With the arrival of the holidays come lots of photo opportunities: with relatives, with your family, your best friends, etc. Nothing, (really nothing), makes me sadder than to hear from my mom clients that they avoid getting in family photos. All I can think of are these sweet little children all grown up not having photos with their mom. Your children already think you are beautiful, but to make you feel better, here are some tips to pose yourself so you look your best for all your holiday photo opportunities.
- Stand tall: Just this one simple tip can make a world of difference in how you appear in photos. Avoid slouching by bringing your chest up and shoulders back and down. Please do this even for group photos. I often see group photos with the entire group tipping forward. This flatters no one.
- Angle yourself and shift your weight: Avoid standing ‘dead on’ to the camera, by standing at a 45 degree angle. You don’t need a protractor to ensure you are precisely 45 degrees to the camera. Just stand about halfway between being straight on and completely to one side. Once you’re standing at an angle, place your weight on the leg furthest away from the camera. Not only will this place the bulk of your weight away from the camera, this will put your body in an eye-pleasing “S” shape.
- Closer, closer, closer: This is what you’ll hear me say over and over when I’m photographing groups of people. Space between people appears exaggerated in photographs and connotat es disconnection. Also, having people close together hides hips and tummies, areas people often don’t want highlighted in photographs. Get close and then get closer.
- Long chin: When we laugh, we tend to pull our necks back and to one side. This can produce the appearance of a double chin, even for very lean people. Push your chin slightly forward to elongate your neck and add definition to your face. Make sure not to overdo it or push your chin upwards. Also, remember to only bring your chin forward and leave the rest of your body stationary.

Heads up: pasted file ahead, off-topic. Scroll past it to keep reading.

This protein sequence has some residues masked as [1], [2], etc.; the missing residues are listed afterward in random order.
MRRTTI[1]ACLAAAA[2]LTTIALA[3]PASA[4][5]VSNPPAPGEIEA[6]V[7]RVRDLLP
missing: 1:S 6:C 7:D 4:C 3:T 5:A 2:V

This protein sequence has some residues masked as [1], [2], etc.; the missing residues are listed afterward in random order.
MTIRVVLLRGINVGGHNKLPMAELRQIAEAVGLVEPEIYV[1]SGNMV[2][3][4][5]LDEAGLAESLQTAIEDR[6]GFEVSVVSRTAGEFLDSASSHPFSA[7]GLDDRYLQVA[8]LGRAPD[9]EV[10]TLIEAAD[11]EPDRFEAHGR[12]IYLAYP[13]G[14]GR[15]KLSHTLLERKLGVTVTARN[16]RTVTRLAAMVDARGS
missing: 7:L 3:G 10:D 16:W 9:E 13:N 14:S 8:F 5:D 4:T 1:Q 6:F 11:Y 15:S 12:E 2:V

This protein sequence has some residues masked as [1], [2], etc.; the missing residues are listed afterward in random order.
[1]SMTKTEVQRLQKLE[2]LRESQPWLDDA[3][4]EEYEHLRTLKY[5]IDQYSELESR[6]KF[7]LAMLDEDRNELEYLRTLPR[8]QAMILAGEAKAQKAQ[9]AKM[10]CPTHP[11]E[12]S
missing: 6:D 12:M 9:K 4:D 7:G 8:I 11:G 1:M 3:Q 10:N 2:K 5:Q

- Soft hands that show connection: As we often hold tension in our hands, make sure your hands are ‘soft’ and not in a fist or clutching the person next to you. In a photograph, hands help show how people are connected. You can do this by gently holding someone’s hand or arm or softly placing your hand on their shoulder. Never put your arm around someone’s neck and rest your hand on their shoulder. This will put your body in an unflattering position and make your arm appear disconnected to your body.
- Smile from the eyes: For a genuine, engaging smile, make it start from your eyes, not your mouth. You can try this experiment in the mirror to see the difference. First, pretend someone is standing in front of you with a camera and they quickly say, “Smile.” Got that? Now, imagine that your child is running toward you after you’ve been apart for a while and you two embrace in a huge hug. Now smile. That beautiful image in your mind likely softened your eyes and face and resulted in a more pleasing expression.
While this may seem like a lot to remember, you’ll get the hang of it after a few times. Additionally, in my opinion, expression and connection are most important and ‘trump’ other posing rules. In other words, a photo with you conveying connection and authentic emotion is more compelling than a photo of you standing perfectly posed with a flat affect. So, please, make yourself present in photographs this holiday season. In fact, why not make yourself present in photos in general? You deserve it and so does your family.
Heidi is a professional photographer – for more information or to book a session please check out her website.